He shambles round the room, then stops. Perches on a stool for a moment. “Can you get it right,” he teases, looking at somebody’s work. “Try to get the movement here, will you? Try to get this curve, and the fullness here.” Then, “you want to slenderize this bit, love. Don’t hesitate to look at the model,” he says. Usually during the third week, he tells us that “now it’s time to do the eyelashes.”

“Did you do this?” he asks. “There’s hope for you yet. Maybe you should stick around.” Or, “Your proportions are wrong, kiddo. Look here. The leg is too short." Or, “The face slants back from the middle of the eye; it cuts back.” Sometimes he says, “you might want to exaggerate this. Try to capture the gesture. Jest-char.”

Thirty years ago, Chuck’s daughter was killed in an accident. He had been uneasy about her hiking around Europe. But then it was the darnedest thing. Within a couple of months of her return, she was surveying in a field out in Arizona, and a truck came out of nowhere, killing her instantly.

“How do you recover from something like that,” I asked when he told me this story.

“Oh,” he said. “I was out of it for years. And that’s what saved me.”

Now he’s telling Trish the joke about two cannibals. She wasn’t here the first time he told it. “They’re eating a clown,” he begins. “And then one turns to the other and says, does this taste funny to you?”

Trish roars. She has long silver hair and a beautiful face. She often sculpts horse heads. She always arrives late and gives Chuck a kiss and teases him a bit and he sometimes sings her songs, and then she goes around the room and greets everybody individually.

Chuck has known Trish for twenty-five years. Ditto Susan with the big glasses. They all started out with him. Cindy has a photograph of Chuck when he was an air force pilot in the 40s, and Trish asks if she can have a copy. He looks so handsome and strong in that picture, but it’s still the same old Chuck. Even I can see this, although I’ve only known him three years.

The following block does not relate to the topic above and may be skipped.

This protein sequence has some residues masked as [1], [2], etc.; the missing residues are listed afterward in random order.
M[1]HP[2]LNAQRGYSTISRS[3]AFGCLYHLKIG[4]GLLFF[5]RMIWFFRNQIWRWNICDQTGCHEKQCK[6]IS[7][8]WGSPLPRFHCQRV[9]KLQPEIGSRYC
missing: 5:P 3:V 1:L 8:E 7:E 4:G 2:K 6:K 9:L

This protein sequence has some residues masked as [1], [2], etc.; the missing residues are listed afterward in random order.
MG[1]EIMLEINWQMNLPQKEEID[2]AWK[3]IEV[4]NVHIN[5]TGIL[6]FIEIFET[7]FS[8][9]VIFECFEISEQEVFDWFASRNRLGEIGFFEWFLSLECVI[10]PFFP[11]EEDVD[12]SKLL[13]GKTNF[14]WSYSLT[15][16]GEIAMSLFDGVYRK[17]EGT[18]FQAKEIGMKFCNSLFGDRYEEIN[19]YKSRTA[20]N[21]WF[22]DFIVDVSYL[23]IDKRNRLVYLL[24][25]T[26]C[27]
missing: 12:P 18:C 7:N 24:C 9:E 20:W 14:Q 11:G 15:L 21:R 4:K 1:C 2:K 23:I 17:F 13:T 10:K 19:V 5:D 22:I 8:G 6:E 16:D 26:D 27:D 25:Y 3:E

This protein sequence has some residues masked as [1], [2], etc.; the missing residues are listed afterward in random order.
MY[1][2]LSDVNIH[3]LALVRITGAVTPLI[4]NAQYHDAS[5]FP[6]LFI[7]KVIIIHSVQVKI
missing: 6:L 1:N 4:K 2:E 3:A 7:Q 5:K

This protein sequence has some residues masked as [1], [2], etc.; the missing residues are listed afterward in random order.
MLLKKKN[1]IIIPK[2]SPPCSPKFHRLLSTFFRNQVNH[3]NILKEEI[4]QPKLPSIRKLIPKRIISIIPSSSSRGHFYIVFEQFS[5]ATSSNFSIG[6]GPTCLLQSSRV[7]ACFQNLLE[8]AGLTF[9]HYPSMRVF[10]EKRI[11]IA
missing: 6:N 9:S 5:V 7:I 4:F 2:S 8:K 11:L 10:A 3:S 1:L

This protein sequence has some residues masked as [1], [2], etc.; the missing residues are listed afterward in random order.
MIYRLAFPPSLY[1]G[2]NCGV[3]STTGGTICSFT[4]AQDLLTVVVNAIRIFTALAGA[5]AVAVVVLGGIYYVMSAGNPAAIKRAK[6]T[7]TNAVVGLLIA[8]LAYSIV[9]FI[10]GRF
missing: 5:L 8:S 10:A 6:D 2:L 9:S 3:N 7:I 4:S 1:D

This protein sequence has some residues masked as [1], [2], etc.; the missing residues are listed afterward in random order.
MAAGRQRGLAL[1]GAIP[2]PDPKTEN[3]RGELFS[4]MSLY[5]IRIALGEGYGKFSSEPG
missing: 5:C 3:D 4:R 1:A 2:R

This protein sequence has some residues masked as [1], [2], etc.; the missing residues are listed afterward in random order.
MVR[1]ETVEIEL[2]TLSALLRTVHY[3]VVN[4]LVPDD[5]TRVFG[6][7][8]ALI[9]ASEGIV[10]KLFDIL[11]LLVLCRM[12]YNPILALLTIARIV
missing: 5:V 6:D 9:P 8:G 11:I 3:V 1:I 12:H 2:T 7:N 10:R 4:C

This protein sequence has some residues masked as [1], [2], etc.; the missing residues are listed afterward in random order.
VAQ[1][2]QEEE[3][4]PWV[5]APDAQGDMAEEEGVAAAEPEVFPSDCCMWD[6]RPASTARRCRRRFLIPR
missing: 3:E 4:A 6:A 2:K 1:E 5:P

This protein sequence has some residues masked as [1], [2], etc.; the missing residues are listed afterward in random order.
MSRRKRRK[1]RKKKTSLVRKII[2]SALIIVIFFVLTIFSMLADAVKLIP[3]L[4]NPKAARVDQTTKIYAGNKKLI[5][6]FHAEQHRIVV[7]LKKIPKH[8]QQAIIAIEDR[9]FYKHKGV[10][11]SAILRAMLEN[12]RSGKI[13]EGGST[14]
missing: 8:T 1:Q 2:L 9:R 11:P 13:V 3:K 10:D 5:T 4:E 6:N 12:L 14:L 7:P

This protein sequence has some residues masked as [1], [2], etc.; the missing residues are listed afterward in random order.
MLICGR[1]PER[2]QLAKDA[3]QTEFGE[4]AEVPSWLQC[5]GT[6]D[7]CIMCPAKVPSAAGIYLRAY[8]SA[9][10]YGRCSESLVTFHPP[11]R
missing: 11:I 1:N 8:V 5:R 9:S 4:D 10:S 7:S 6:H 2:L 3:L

There’s another Charles in the class as well, who sits on a chair resting for a lot of the time. “He’s almost as old as me,” Chuck jokes. The second Charles has blue eyes, a cherubic mouth and a crumpled chin and he always captures the gesture with little more than thumbprints in the clay. He likes his work unfinished, and doesn’t want to lose it. So a lot of the time he sits in a chair, with blue rubber gloves on his hands, gazing into space. I wonder what he’s thinking at such times. He likes to leave his piece alone. “What have you been doing lately Charles?” asks Chuck.

Charles answers, like Eeyore. “Oh, I’ve been looking out of the window and worrying a lot.”


The room falls quiet as we work with Chuck’s sculpture as our model. The smell of damp clay fills the bare room, and sun streams down from the skylight. Behind us, the drying shelves are piled with work – and above the pegs where we hang our coats, a row of kneeling student sculptures, differing only in execution: hands behind heads, as if to loosen the hair, terracotta bathers by a dried up stream.